After Earth grossed $1.1 million to take its cume to $4.3 million, a 44% drop from the previous weekend. It might not be a marquee figure for After Earth, but should be considered a strong showing in a market where sci-fi hasn't been a huge draw. Star Trek Into Darkness opened in Brazil this weekend and took in $3.1 million from 407 locations. Paramount is happy with the result, a 70% bump from the lifetime gross of Star Trek's previous outing. Both sci-fi films opened in consecutive weekends and posted very similar opening weekend figures
Epic broke the $8 million mark in Brazil during its fifth weekend in release. The animated film is slowing down its run in Latin America after opening in the region in the first wave of its overseas release.
The Hangover Part III climbed to a $13.4 million cume in Brazil after posting another solid $1.6 million weekend. The comedy has been a big hit in Brazil, making it one of the leading markets for the film's $200 million overseas total.
Juan of the Dead is a rare beast of a movie. It's not only peculiar to find too many genre movies from Latin America find international distribution, it's even harder when the film is one of the few independently produced features to come out of Cuba. Cuban cinema is tightly monitored by the government, making independent productions like Juan of the Dead a risky venture for local producers.The horror-comedy's fresh vision for Cuban cinema raised interest at the 2011 Toronto International Film Festival. A number of other stops in the festival circuit followed, as the genre flick found itself with several offers for international distribution. The success of Juan of the Dead culminated in February when it was awarded this year's Goya Award (Spain's equivalent to the Oscars) for Best IberoAmerican film of the year.
The film tells the story of a pair of slackers that find themselves in the midst of a zombie invasion in their home country. Faced with a looming crisis of an undead Cuban revolution, the two friends become entrepreneurs and start a zombie-killing business.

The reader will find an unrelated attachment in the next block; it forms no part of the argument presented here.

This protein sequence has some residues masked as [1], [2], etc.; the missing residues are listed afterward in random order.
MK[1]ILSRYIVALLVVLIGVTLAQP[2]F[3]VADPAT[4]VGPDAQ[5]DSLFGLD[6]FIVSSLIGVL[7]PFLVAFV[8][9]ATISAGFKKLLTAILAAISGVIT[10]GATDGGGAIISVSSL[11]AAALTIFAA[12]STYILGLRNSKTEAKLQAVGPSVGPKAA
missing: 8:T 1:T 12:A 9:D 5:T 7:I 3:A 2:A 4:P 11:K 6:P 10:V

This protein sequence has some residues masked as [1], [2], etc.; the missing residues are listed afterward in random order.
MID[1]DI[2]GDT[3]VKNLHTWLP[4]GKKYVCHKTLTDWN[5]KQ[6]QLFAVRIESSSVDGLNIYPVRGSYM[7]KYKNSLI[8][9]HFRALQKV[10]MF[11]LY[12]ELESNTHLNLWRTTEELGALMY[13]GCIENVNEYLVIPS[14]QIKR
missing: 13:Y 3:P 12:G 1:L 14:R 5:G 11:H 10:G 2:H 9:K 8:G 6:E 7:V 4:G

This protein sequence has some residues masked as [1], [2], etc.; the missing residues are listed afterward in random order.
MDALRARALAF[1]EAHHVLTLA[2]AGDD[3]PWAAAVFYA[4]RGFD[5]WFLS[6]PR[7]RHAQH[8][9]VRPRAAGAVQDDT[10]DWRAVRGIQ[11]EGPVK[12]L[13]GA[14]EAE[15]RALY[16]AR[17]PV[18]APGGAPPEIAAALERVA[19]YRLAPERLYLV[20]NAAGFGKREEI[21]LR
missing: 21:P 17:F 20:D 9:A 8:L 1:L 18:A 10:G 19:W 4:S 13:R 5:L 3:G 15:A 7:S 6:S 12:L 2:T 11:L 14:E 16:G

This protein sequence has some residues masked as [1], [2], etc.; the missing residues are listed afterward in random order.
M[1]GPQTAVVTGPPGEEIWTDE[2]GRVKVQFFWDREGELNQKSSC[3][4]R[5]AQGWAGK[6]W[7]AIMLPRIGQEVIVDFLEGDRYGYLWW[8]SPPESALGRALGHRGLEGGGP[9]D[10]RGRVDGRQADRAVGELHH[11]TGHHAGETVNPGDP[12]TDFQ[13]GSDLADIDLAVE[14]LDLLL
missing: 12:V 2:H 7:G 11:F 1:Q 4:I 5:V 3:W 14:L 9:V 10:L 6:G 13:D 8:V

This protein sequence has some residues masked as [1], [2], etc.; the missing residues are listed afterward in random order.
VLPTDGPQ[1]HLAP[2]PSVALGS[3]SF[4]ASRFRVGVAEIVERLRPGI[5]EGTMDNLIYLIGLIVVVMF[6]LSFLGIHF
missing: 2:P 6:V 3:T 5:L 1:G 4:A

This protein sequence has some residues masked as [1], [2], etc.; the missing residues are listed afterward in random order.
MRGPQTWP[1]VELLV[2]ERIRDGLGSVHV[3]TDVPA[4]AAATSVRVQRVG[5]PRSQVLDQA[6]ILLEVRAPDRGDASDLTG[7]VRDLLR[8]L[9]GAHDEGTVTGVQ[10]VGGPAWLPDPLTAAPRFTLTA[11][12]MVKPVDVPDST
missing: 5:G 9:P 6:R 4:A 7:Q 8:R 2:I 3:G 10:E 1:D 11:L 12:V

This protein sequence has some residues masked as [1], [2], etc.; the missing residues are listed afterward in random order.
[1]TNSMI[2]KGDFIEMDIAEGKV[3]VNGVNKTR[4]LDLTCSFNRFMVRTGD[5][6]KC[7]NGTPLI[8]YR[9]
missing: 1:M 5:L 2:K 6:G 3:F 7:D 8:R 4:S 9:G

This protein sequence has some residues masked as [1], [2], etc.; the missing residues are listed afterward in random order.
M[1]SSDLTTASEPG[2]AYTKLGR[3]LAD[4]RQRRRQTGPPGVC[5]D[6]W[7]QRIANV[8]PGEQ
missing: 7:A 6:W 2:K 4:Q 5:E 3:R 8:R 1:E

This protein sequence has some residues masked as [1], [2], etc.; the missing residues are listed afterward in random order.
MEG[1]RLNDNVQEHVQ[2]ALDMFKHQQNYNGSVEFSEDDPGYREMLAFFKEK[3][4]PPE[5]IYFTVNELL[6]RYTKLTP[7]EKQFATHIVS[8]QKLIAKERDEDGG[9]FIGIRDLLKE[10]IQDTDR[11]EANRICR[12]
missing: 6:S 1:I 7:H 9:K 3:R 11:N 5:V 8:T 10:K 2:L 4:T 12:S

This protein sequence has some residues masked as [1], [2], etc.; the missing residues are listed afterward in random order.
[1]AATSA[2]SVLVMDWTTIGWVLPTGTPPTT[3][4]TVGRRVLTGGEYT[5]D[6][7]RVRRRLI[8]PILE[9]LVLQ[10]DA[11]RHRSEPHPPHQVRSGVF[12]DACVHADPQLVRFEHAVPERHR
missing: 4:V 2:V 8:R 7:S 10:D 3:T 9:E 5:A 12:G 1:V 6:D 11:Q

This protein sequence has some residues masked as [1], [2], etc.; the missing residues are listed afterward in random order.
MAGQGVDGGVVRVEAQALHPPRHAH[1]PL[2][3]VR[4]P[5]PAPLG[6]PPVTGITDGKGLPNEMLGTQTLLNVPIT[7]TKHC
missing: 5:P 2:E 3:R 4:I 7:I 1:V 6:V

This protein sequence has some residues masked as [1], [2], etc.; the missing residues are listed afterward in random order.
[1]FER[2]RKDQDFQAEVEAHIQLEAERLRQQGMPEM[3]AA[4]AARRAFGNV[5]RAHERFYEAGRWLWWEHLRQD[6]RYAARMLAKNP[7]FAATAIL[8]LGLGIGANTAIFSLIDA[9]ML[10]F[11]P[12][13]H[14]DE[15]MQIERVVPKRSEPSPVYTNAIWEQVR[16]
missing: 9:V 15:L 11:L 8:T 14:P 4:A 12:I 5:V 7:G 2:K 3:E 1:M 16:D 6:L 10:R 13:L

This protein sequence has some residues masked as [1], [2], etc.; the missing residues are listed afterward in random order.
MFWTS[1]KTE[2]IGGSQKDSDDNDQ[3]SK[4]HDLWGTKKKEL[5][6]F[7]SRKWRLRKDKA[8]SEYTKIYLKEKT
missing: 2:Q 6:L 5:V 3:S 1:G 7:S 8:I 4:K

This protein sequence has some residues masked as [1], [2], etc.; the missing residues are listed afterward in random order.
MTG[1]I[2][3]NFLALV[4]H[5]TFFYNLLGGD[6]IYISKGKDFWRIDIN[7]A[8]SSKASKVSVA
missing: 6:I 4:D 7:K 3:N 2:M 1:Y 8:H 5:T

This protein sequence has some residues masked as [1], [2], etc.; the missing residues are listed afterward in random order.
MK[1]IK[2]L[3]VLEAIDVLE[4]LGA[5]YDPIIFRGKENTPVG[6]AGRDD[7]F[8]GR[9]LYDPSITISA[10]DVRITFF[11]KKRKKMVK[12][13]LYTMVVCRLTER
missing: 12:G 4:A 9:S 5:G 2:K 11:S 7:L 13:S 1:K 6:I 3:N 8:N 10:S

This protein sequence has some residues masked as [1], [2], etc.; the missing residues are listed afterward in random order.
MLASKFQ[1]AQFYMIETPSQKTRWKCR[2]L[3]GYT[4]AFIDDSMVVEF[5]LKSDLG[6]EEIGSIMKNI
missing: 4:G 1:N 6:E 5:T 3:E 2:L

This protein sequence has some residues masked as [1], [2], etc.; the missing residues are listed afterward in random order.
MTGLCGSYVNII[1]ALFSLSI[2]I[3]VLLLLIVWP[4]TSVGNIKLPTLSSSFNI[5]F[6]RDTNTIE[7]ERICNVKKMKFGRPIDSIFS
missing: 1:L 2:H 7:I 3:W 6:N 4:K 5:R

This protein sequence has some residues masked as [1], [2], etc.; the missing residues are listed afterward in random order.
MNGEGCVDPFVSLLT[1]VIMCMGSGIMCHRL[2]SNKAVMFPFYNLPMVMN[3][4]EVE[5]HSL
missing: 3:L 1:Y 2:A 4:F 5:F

The movie's Argentinian director, Alejandro Brugués, spoke to BoxOffice from Cuba about the slapstick splatterfest.
How did you go about making a zombie film for a Latin American audience?
We never really thought about appealing to a "Latino audience." We set out to make a movie for a general public. The film has two principal goals: to be a zombie movie and to be a very Cuban movie. I knew there'd be that only a Cuban audience would understand and other moments that only zombie fans would get, but there is always a common ground throughout the film so no one feels alienated. Some scenes in the film get applause from audiences that are familiar with zombie movies, and those instances are lost with Cuban audiences because the zombie subculture isn't very big here.
Were you inspired by any films or filmmakers for this project?
That's a difficult question because we had to balance so many things to make the movie work, so I tried not to draw too much from any particular influence. We were juggling zombies, Cuban identity, comedy, action, the right amount of gore, and allusions to other films. So I tried to incorporate little bits of everything that's influenced me along the way.
The movie's tone is very specific. I didn't have anything in mind while making it, but I've seen similar films since I finished it. If I had to cite someone I had in mind while making the film, it would be Stephen Chow from Kung Fu Hustle.
Genre films aren't known for being great Latin American exports. What do you think helped Juan of the Dead achieve global distribution?
When we speak of the type of films that Latin America exports, we're also talking about the type of films that are able to get produced. It's significantly easier to get financing for a social drama than for a genre film. And that's something also be true of other regions, but it's bit worse for genre movies in Latin America. Latino cinema has been too influenced by film festivals, specifically the sensibility of the European festivals.